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Illicit financial flows and human rights

Reports by the Independent Expert:

Background

During its 25th Session, the Human Rights Council adopted resolution 25/9 in which it requested the Independent Expert on the effects of foreign debt to undertake a study to analyse the negative impact of illicit financial flows on the enjoyment of human rights in the context of the post 2015 development agenda.

In March 2015 the Independent Expert presented an interim study (A/HRC/28/60) to the 28th session of the Human Rights Council. The study stressed that illicit financial flows generated from crime, corruption, embezzlement and tax evasion represent a major drain on the resources of developing countries, reducing tax revenues and the scope for progressive taxation, hindering development and the rule of law, exacerbating poverty and inequality, and undermining the enjoyment of human rights. Tax evasion and abuse are considered to be responsible for the majority of all illicit financial outflows, followed by illicit financial flows relating to criminal activities, such as drug and human trafficking, the illicit arms trade, terrorism and corruption-based illicit financial flows.

According to some estimations developing countries lost US$ 991 billion in illicit financial outflows in 2012 and those flows increased in real terms at a rate of 9.4 per cent per annum over the period 2003–2012. The annual loss is substantially more than the estimated yearly costs of achieving the Millennium Development Goals.

The interim study emphasizes the need for due diligence and due process in the fight against illicit financial flows, for better protection of witnesses and whistle-blowers and for incorporating human rights considerations in the management of returned stolen assets. It concludes with recommendations on how the goal of curbing illicit financial flows could be operationalized within the post-2015 development agenda of the United Nations.

The Human Rights Council welcomed in March 2015 the interim study presented by the Independent and adopted resolution 28/5 requesting him to "convene an experts’ meeting, on the issue of the negative impact of the non-repatriation of funds of illicit origin to the countries of origin on the enjoyment of human rights, [and] to include the outcome of that meeting in a study that he will present to the Human Rights Council at its thirty-first session".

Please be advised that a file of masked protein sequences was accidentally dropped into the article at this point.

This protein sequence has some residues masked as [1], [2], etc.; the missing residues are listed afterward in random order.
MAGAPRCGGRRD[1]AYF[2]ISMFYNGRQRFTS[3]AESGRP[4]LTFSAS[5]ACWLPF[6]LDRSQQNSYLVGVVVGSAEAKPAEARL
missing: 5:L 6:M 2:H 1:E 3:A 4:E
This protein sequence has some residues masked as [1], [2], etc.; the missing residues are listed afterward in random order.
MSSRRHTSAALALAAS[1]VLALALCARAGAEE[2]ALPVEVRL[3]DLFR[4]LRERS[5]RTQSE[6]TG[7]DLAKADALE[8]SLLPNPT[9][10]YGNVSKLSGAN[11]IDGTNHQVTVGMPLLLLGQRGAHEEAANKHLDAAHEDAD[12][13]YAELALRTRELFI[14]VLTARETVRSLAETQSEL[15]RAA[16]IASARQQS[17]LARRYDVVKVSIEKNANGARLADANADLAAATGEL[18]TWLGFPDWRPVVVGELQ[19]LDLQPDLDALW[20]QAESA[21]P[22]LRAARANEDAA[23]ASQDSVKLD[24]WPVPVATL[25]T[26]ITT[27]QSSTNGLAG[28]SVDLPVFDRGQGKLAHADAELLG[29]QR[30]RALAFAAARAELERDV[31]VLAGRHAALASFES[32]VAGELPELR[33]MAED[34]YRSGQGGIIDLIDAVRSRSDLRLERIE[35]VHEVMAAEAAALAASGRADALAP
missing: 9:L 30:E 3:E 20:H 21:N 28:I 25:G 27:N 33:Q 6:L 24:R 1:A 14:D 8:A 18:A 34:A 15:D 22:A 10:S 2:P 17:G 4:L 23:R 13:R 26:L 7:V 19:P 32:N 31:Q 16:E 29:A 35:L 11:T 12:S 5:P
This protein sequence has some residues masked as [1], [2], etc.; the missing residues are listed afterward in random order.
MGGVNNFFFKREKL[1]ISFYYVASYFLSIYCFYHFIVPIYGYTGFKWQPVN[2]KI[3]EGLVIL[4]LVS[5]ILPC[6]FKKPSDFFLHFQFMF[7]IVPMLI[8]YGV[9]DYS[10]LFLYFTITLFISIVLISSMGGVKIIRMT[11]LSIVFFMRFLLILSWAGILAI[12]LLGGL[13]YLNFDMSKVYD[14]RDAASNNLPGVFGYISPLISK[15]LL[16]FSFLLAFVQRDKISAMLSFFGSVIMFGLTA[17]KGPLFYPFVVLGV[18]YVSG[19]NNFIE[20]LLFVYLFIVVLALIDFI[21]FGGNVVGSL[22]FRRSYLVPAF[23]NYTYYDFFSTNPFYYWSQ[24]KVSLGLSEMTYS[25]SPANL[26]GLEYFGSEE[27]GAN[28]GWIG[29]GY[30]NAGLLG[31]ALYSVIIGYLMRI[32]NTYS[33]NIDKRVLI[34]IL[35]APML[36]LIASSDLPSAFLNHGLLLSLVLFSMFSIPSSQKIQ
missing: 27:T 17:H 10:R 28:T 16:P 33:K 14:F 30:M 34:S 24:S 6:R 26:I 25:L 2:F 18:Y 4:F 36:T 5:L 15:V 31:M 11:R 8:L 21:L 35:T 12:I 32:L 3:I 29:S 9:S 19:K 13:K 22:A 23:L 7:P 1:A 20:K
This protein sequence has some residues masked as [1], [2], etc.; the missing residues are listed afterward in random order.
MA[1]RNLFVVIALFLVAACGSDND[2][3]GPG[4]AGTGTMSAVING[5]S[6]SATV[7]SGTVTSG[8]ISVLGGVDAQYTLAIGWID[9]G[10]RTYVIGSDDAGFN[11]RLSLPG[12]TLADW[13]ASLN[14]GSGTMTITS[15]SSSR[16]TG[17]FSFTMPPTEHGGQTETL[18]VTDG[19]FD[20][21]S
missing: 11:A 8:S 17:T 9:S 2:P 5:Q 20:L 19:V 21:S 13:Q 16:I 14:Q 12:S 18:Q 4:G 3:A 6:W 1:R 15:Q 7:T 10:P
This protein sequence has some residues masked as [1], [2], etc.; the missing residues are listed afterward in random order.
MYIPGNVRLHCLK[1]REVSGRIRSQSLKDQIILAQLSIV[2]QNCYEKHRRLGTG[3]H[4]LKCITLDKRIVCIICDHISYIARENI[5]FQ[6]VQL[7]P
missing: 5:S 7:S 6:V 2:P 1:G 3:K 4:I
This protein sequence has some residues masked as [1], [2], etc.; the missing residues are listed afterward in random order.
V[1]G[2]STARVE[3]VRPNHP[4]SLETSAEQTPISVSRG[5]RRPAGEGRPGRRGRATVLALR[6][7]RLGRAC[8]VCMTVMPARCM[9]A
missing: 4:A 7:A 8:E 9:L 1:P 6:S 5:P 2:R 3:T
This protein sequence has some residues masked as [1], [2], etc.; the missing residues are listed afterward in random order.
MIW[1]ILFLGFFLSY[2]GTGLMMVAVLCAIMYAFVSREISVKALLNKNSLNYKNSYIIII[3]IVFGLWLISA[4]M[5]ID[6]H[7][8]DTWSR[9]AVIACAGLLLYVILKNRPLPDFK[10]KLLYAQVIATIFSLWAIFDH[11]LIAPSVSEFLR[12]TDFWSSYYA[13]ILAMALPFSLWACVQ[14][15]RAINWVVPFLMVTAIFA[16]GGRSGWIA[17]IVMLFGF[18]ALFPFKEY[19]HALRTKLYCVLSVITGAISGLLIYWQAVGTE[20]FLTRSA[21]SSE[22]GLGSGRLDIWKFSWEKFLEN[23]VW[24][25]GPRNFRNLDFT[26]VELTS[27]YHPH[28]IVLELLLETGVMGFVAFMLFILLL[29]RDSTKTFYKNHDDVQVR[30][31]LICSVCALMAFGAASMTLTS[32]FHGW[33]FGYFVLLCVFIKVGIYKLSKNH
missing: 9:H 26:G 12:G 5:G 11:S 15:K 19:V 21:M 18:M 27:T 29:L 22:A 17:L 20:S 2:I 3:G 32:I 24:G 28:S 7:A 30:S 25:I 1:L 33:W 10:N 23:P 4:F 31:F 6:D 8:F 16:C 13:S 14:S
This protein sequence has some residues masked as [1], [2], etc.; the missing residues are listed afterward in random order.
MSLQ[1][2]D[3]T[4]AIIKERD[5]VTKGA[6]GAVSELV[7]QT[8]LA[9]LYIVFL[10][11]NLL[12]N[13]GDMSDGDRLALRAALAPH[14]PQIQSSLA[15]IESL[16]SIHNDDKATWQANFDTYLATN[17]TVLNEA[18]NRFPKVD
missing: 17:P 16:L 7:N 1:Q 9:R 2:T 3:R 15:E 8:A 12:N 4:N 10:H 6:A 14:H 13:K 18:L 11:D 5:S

In this context, the Independent Expert organized two events on 29 and 30 October 2015 in New York and New Haven.

For more information on these events, click here.

Illicit financial flows and the post-2015 development agenda of the United Nations

The United Nations Sustainable Development Summit, held from 25-27 September 2015 in New York, adopted new international development goals for the period 2015-2030. The outcome document of the summit (A/Res/69/315) includes under the target to reduce by 2030 significantly illicit financial and arms flows, strengthen recovery and return of stolen assets, and combat all forms of organized crime (see target 16.4).  At the 3rd International Conference on Financing for Development, held from 13-16 July 2015 in Addis Ababa, States made as well the commitment to “redouble efforts to substantially reduce illicit financial flows by 2030, with a view to eventually eliminating them, including by combating tax evasion and corruption through strengthened national regulation and increased international cooperation.” (A/CONF.227/L.1). States also agreed to “strive to eliminate safe havens that create incentives for transfer abroad of stolen assets and illicit financial flows.”

In March 2016 the Independent Expert presented his final study (A/HRC/31/61) to the Human Rights Council. The final study focuses in more detail on tax-related illicit financial flows, in particular on tax evasion and avoidance by transnational corporations. It argues that tax abuse deprives governments of resources required to progressively realize human rights, including economic, social and cultural rights. In effect, tax abuse forces governments to raise revenue from other sources, including through regressive taxes, the burden of which ultimately falls hardest on the poor. This has important human rights implications because regressive tax structures limit the redistributive impact of social programmes which end up being funded by the very people they are supposed to benefit. 

Read the final study and its recommendations.

Earlier studies on illicit financial flows and human rights

Earlier reports on the topic include  a report prepared by the Office of the United Nations High Commissioner for Human Rights (A/HRC/19/42) and two reports by the previous Independent Expert on the negative impact of non-repatriation of illicit funds on the enjoyment of human rights (see A/HRC/22/42 and A/HRC/25/52).  The reports provided estimates of illicit financial flows, a review of current initiatives to curb illicit financial flows, and assessed their impact from a human rights perspective.

A report by the Special Rapporteur on extreme poverty and human rights on taxation policies, submitted to the Human Rights Council in June 2014, addressed as well the related topic of tax evasion by multinational business corporations (A/HRC/26/28).

Expert consultation, June 2013

In accordance with Human Rights Council resolution 22/12 an expert consultation was held from 20-21 June 2013 in Geneva. Experts from around the world in the fields of human rights, finance and economics participated.

  • Agenda of the expert consultation

In the context of the expert consultation States have as well been invited to provide submissions

The following submissions were received: